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‘So long’ to limits on short-term plans

Consumers in many states can now purchase longer short-term plans, but a significant number of states have their own (shorter) limits

Millions of Americans seeking alternatives to the Affordable Care Act’s comprehensive (but in some cases cost-prohibitive) health coverage may gravitate to short-term health plans, enticed by an attractive feature: coverage that they can hold on to longer.

Thanks to an executive order signed by President Donald Trump and the associated regulation changes that HHS finalized in August 2018, individual plan buyers who are unable – or unwilling – to buy ACA-compliant plans may now have the option to purchase a short-term health insurance plan with an initial duration of nearly a year and renewal options that allow the plan to remain in force for three years.

The 2018 rule that extends the allowable duration of short-term plans was upheld by a federal district court judge in 2019, and again upheld by an appeals court, in a 2-1 ruling issued in July 2020.

But the availability of short-term health insurance plans varies from one area to another. Some states have much tighter restrictions on short-term plans, and insurers choose to offer different plans in different areas.

2018 rule reverts to the previous definition of “short-term” and allows renewal for up to 36 months; Rule is upheld by a federal judge in 2019 and an appeals court panel in 2020

short-term plan availability by statePrior to 2017, long-standing federal regulations had limited the duration of short-term health plans to 364 days, though some states had capped duration at six months and others had regulations that didn’t allow for short-term plans at all. Short-term plans have always been exempt from ACA rules, but Obama Administration regulations that took effect in 2017 limited short-term plans to 90 days.

In October 2017, President Trump signed an executive order directing federal agencies to draft regulations aimed at rolling back those restrictions on short-term plans. In February 2018, HHS proposed new rules for short-term plans. They accepted comments on the proposed rule until April 23, 2018, and about 12,000 comments were submitted. The final rule was issued in early August, and took effect on October 2, 2018.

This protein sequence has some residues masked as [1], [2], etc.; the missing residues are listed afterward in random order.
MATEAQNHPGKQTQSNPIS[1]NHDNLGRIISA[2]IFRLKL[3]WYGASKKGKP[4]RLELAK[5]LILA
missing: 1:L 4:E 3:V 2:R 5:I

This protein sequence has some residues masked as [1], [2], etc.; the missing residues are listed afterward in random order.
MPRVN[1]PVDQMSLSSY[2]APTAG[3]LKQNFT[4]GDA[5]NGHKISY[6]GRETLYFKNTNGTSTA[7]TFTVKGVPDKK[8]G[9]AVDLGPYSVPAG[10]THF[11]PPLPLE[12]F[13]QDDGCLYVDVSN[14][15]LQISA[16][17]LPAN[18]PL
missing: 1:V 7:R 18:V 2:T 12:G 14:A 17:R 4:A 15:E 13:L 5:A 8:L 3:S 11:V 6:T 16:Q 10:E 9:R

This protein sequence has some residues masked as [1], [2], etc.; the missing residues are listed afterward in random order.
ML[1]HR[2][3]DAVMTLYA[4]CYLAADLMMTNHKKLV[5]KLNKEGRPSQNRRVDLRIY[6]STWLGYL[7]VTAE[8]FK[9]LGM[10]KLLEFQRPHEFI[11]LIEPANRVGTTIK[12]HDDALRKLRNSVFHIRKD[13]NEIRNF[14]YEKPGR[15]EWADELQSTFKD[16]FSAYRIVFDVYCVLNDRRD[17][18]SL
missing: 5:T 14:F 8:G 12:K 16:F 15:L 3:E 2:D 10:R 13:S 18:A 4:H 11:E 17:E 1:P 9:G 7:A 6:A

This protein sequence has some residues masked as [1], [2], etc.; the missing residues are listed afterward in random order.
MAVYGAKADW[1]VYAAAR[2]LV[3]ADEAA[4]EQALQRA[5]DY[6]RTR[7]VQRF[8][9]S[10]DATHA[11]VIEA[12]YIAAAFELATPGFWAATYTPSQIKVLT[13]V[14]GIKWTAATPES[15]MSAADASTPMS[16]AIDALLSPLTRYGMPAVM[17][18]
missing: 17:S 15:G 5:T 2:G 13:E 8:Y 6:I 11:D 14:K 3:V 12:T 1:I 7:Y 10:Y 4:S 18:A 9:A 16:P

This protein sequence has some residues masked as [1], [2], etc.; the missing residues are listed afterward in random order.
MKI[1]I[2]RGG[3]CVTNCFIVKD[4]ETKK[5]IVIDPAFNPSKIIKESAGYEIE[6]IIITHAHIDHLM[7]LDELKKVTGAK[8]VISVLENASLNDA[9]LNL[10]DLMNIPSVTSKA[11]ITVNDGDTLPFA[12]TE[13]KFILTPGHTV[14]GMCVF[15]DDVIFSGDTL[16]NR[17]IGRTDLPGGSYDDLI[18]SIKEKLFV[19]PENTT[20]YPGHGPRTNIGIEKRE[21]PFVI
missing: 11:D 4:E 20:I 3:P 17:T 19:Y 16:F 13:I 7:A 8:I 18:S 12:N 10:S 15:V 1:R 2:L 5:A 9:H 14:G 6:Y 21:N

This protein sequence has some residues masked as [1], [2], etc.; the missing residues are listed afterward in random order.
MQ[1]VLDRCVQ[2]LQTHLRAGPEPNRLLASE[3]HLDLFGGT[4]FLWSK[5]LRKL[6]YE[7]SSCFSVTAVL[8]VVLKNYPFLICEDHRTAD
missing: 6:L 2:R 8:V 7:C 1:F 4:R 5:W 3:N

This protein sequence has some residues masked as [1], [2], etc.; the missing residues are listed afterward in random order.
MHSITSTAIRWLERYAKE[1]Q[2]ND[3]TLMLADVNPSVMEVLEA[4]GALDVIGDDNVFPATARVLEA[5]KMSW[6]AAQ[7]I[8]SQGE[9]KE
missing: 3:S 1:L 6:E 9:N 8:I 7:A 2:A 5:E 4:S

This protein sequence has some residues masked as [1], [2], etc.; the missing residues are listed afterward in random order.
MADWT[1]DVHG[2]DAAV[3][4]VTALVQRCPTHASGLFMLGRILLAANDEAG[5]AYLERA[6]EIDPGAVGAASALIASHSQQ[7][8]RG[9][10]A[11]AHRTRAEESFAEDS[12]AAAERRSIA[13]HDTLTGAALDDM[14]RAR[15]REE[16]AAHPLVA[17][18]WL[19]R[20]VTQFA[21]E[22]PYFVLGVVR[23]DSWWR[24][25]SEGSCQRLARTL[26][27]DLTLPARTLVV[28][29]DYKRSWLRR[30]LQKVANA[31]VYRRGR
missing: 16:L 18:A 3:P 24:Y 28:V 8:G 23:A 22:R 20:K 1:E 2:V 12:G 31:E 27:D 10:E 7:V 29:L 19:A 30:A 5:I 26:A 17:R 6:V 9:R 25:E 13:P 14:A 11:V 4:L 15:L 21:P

In September 2018, a group of seven plaintiffs (representing health insurers, physicians, and consumer advocacy organizations) sued the Trump administration, arguing that the new rules are contrary to HIPAA, and arbitrary and capricious. In July 2019, however, U.S. District Court Judge Richard J. Leon ruled in favor of the Trump administration. In his ruling, Leon expressed his opinion that Congress had intentionally left the definition of “short-term limited duration insurance” up to HHS (as opposed to defining it themselves) and that the Trump administration had not overstepped with the 2018 regulations that significantly expand short-term health plans.

The ruling was appealed, but an appeals court panel upheld it in July 2020 with a 2-1 ruling in favor of the Trump administration’s extension of the allowable duration of short-term plans.

The final rule does three things:

  • Allows short-term plans to be sold with initial terms of up to 364 days.
  • Allows short-term plans to be renewed as long as the total duration of the plan doesn’t exceed 36 months.
  • Requires short-term plan information to include a disclosure to help people understand how short-term plans differ from individual health insurance.

The new rule reverts to the previous definition of “short-term.” A plan is considered “short-term” as long as it has an initial term of less than a year (ie, no more than 364 days). But HHS is also allowing short-term plans to offer enrollees the option to renew their plans without additional medical underwriting and use renewal to keep the same plan in force for up to 36 months (plans with renewability options may be more attractive to consumers, but they’re also generally more expensive than a non-renewable short-term plan).